Intrinsic Physiology and Experience-Dependent Plasticity of the Zebra Finch Caudal Mesopallium
Chen, Andrew, Neuroscience - School of Medicine, University of Virginia
Meliza, Daniel, As-Psychology, University of Virginia
Auditory processing is a complex task that relies on a hierarchical relay of information from the periphery to central regions of the nervous system. Intrinsic physiological properties of neurons in the auditory system allow it process spectrotemporal information for behavioral purposes such as sound localization and perception. Songbirds and humans hold parallels in the manner in which they use their auditory system for vocal communication. They both require early song and speech experience taught by a tutor to properly learn to sing or speak. Changes in the brain occur during these early life critical periods, which ultimately develop the neural circuitry for perceiving natural communication signals. In songbirds, the caudal mesopallium (CM) is a key auditory area in the learning and processing of conspecific vocalizations. In chapter 2, I investigate the intrinsic properties of neurons in CM to understand what physiological and morphological correlates give rise to its auditory processing capabilities. We found that neurons in CM have a diversity of firing patterns that are associated with various physiological and morphological correlates. Phasic-spiking neurons fire one or few action potentials to depolarizing stimuli, whereas tonic-spiking neurons fire sustained trains of action potentials. Phasic-spiking activity is regulated by a low-threshold, outward rectifying current. Phasic-spiking neurons are tuned to better follow rapid temporal modulations present in birdsong, whereas tonic-spiking neurons better entrain low frequency modulations, suggesting that intrinsic properties of CM neurons are specialized for processing specific auditory information. In chapter 3, I detail the experience-dependent transient emergence of phasic excitability during the song memorization phase of the sensory acquisition period of song learning. Depriving birds of normal colony-rearing experiences resulted in an abolishment of phasic responses during the age in which phasic excitability normally emerges in colony-reared birds. Phasic excitability was not able to be induced in birds that had been initially deprived of auditory experience, and passive membrane properties were altered even before phasic excitability normally emerges. The work presented in this dissertation lays the foundational groundwork for understanding the intrinsic neural correlates and plasticity of auditory perception in the songbird auditory system.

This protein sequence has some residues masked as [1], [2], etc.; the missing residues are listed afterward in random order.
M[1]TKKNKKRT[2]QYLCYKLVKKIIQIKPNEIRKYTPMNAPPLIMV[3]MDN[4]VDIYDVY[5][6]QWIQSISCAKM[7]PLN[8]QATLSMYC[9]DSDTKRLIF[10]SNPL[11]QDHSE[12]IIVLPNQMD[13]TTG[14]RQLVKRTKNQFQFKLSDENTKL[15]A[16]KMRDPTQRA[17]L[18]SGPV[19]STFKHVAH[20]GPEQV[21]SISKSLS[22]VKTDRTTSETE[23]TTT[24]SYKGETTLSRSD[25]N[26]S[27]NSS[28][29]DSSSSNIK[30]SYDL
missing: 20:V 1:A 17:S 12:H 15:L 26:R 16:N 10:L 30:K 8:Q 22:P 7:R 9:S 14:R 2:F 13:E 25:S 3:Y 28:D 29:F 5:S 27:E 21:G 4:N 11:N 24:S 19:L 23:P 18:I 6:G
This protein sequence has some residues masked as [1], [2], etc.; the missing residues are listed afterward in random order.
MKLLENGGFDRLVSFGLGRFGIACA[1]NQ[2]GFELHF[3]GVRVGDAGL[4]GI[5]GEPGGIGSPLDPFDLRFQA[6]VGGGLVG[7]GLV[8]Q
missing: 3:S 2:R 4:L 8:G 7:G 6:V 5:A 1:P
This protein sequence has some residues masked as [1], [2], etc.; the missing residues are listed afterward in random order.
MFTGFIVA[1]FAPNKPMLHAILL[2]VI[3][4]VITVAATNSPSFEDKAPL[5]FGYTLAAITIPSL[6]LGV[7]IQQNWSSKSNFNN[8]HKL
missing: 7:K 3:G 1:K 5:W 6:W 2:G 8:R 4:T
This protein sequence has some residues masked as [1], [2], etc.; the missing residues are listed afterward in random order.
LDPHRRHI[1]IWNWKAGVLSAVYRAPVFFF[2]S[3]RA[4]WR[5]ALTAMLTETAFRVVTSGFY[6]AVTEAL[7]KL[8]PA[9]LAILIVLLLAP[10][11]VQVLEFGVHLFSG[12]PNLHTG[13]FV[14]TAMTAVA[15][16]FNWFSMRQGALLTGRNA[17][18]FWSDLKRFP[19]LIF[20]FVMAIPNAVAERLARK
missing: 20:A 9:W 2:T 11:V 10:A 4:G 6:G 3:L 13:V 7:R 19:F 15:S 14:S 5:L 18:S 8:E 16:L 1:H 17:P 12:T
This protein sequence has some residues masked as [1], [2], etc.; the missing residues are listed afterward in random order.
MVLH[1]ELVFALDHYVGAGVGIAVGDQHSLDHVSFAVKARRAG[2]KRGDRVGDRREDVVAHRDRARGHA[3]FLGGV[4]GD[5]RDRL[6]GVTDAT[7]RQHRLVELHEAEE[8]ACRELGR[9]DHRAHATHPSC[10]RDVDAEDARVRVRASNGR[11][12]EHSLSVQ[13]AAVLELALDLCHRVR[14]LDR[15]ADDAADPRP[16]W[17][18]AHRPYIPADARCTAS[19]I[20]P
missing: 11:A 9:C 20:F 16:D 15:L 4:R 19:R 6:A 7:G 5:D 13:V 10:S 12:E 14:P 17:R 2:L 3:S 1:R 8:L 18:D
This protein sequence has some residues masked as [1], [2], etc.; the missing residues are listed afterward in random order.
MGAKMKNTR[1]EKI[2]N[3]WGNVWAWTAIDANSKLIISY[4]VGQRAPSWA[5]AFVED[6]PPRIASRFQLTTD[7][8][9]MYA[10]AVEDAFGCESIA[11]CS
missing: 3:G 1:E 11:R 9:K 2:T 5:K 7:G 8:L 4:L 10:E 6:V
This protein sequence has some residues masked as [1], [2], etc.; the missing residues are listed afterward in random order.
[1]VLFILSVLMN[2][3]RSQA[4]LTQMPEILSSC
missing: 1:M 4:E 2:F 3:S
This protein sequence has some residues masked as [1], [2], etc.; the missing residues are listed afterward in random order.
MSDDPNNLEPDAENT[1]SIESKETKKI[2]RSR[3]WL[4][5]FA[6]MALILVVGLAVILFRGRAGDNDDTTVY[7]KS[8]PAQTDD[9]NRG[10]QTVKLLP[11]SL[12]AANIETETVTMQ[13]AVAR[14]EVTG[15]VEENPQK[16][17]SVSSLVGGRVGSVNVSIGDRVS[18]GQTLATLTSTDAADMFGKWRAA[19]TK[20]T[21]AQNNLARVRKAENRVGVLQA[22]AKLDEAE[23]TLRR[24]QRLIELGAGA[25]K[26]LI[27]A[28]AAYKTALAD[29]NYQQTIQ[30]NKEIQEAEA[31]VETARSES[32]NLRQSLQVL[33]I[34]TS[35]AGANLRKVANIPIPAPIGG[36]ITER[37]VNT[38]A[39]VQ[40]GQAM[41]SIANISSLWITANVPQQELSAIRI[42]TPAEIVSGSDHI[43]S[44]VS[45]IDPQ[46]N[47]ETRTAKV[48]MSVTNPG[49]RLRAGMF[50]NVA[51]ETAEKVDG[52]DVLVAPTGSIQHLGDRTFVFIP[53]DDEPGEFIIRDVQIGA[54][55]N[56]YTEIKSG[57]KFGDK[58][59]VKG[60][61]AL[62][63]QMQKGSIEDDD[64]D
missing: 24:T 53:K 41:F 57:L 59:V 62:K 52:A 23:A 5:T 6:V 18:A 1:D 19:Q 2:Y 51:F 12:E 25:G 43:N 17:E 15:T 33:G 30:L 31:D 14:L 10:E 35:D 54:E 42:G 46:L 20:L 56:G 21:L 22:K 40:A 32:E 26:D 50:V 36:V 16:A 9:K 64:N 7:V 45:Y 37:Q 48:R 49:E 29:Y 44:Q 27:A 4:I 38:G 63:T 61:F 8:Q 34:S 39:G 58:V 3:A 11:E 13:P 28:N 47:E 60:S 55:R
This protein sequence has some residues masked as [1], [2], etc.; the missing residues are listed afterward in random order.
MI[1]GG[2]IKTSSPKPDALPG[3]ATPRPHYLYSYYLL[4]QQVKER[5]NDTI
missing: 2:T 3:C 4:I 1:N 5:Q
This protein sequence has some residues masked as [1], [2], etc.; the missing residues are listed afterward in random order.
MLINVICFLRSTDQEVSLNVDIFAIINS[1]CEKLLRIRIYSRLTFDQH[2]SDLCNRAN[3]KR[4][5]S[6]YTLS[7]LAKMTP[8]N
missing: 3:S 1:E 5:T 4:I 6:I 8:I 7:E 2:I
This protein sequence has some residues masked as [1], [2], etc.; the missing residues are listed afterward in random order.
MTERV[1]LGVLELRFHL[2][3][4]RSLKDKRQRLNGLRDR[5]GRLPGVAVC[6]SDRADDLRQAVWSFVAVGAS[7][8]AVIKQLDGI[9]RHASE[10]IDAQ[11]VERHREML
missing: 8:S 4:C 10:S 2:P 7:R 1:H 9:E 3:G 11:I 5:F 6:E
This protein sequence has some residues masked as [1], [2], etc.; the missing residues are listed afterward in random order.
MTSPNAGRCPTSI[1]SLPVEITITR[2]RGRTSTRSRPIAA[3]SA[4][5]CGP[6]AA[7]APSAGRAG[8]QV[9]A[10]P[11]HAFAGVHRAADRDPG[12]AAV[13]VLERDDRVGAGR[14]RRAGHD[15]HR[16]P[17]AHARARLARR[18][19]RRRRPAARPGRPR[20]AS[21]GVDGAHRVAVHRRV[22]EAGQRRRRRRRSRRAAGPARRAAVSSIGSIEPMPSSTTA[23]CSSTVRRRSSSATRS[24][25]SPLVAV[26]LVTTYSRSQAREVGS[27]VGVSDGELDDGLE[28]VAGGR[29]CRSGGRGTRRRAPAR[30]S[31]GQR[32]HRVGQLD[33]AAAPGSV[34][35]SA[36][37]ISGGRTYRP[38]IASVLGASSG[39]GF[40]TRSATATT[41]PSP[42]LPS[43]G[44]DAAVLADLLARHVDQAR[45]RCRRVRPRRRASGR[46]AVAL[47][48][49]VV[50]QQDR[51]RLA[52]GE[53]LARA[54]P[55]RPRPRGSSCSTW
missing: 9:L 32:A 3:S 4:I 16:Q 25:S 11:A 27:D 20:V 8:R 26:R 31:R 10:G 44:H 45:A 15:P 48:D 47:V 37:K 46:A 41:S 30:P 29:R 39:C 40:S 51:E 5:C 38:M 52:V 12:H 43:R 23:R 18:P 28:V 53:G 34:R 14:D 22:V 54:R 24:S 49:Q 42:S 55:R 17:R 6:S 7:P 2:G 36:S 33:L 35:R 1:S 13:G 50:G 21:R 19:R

PHD (Doctor of Philosophy)
auditory, songbird, neuroscience, physiology, intrinsic
All rights reserved (no additional license for public reuse)